NASA’s Cassini spacecraft has captured 3D view of Saturn’s moon Pan using red-blue glasses. The US space agency has shared the images on its official website giving a new insight into the structure of the potato-shaped moon.
The remarkable view shared by NASA shows both northern at left as well as southern hemispheres of Pan at the right. Apparently, scientists have rotated the view to maximise the stereo effect.
Pan has an average diameter of 17 miles (28 kilometers). The moon orbits within the Encke Gap in Saturn’s A ring.
Both of these views look toward Pan’s trailing side, which is the side opposite the moon’s direction of motion as it orbits Saturn.
These views were acquired by the Cassini narrow-angle camera on March 7, 2017, at distances of approximately 16,000 miles or 25,000 kilometers (left view) and 21,000 miles or 34,000 kilometers (right view).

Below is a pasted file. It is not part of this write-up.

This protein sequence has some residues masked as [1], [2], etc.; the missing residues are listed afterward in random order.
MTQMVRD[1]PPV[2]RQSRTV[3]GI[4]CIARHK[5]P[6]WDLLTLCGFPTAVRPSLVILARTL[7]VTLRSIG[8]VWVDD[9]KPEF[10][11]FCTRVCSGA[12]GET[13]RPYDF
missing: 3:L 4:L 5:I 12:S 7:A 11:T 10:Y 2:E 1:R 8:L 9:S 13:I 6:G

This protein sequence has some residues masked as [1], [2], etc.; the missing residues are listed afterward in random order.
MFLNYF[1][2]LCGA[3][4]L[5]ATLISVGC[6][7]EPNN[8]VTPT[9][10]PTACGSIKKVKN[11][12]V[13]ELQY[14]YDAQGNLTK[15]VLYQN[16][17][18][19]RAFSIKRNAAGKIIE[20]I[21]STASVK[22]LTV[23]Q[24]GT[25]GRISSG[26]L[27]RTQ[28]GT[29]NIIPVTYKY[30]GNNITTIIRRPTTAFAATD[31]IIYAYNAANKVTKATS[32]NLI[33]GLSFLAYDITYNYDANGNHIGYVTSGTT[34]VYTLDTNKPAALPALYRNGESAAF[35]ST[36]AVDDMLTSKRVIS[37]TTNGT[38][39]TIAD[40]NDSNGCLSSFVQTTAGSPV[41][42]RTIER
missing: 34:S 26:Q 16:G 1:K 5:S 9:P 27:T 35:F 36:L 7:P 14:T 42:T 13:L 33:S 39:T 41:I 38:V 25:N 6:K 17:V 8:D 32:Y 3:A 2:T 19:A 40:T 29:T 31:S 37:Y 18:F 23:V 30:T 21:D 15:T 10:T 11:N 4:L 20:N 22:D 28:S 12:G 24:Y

Image scale in the original images is about 500 feet (150 meters) per pixel (left view) and about 650 feet (200 meters) per pixel (right view). The images have been magnified by a factor of two from their original size.
The Cassini-Huygens mission is a cooperative project of NASA, the European Space Agency and the Italian Space Agency. The Jet Propulsion Laboratory, a division of the California Institute of Technology in Pasadena, manages the mission for NASA’s Science Mission Directorate, Washington, D.C. The Cassini orbiter and its two onboard cameras were designed, developed and assembled at JPL. The imaging operations center is based at the Space Science Institute in Boulder, Colo.